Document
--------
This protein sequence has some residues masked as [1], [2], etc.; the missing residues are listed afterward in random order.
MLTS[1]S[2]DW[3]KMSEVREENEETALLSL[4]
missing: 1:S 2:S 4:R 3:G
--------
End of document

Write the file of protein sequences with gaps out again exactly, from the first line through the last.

This protein sequence has some residues masked as [1], [2], etc.; the missing residues are listed afterward in random order.
MLTS[1]S[2]DW[3]KMSEVREENEETALLSL[4]
missing: 1:S 2:S 4:R 3:G